IM: Do you have a set time each day to write, or do you write only when you are feeling creative?

Dixon2CD: I write even when I don’t feel like it. The crushing deadlines of comics taught me that. Writer’s block? Phah! You have to hunt down those muses and cage them.

IM: What’s your best advice to other writers for overcoming procrastination?

CD: I read an interview with a screen writer who said that he never writes down his last idea of the day. In that way, he knows where he’s going to begin the next day. It sounds like a silly gimmick, but trust me, it works. It’s like having the pump primed before I even sit down to write. Because getting started is the second hardest part of writing.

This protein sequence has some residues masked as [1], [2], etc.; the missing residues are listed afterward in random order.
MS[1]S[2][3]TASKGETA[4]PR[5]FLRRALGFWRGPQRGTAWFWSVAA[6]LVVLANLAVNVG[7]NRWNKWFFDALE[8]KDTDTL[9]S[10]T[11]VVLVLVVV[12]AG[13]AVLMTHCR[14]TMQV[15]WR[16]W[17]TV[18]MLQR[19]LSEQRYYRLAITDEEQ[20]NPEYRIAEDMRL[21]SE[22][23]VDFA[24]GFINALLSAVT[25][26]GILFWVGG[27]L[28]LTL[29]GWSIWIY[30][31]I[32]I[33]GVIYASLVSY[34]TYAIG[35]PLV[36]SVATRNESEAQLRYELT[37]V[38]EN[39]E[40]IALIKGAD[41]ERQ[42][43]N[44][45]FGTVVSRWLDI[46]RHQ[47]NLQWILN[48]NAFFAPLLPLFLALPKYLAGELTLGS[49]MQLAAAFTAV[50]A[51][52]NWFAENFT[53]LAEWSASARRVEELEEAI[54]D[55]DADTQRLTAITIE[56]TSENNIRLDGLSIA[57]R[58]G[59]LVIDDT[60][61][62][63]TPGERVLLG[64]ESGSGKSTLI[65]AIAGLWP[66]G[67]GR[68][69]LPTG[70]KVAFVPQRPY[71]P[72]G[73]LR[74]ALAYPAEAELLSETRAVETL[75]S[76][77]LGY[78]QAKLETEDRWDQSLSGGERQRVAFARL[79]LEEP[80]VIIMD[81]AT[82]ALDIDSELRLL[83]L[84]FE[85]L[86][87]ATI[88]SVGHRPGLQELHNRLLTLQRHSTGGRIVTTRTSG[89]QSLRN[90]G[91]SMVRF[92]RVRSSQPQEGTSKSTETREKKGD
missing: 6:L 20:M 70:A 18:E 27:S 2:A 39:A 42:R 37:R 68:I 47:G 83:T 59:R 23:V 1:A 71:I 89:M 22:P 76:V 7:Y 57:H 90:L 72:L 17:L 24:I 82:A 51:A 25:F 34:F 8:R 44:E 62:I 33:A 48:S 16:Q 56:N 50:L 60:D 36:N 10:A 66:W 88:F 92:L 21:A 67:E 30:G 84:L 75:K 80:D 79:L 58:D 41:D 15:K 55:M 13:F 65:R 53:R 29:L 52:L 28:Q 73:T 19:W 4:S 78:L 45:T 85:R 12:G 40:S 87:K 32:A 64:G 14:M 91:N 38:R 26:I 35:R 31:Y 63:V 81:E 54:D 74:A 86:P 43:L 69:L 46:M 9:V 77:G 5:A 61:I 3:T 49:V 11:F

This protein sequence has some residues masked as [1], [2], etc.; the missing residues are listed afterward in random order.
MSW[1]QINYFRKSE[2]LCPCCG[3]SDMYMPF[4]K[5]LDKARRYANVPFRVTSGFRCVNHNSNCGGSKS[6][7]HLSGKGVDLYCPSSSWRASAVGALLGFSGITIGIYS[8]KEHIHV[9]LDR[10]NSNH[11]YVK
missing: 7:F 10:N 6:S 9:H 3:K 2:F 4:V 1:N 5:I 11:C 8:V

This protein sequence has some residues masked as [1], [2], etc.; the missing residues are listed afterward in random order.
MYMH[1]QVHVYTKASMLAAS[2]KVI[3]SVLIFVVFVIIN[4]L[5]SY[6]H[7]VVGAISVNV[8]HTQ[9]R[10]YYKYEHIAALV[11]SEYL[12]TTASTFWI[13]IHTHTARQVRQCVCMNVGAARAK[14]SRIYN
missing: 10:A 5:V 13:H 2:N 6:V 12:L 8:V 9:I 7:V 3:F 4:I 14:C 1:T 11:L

The first hardest part is that middle passage where I’m past the halfway point and have convinced myself that everything I’m doing sucks.

IM: Where/when do you first discover your characters?

CD: I tend to define my characters through their actions. They have to be up for what I’m going to put them through in the story. Once I have the story, I build the character that can make that story happen. I prefer solid stories populated with interesting characters rather than stories that are only about the characters with the story being secondary. I’m not into “portrait” stories.

And my characters, beyond the basic requirements of the story, are either created from whole cloth or constructed from people I know or have met.

IM: What inspires your story/stories? 

CD: I never know how to answer that. Mostly, I write the kind of stuff I’d like to read.

IM: Do you ‘get lost’ in your writing?

CD: Yes. That’s when it’s all going right. When eight or ten pages of solid, useable stuff seem to flow from my brain to the page.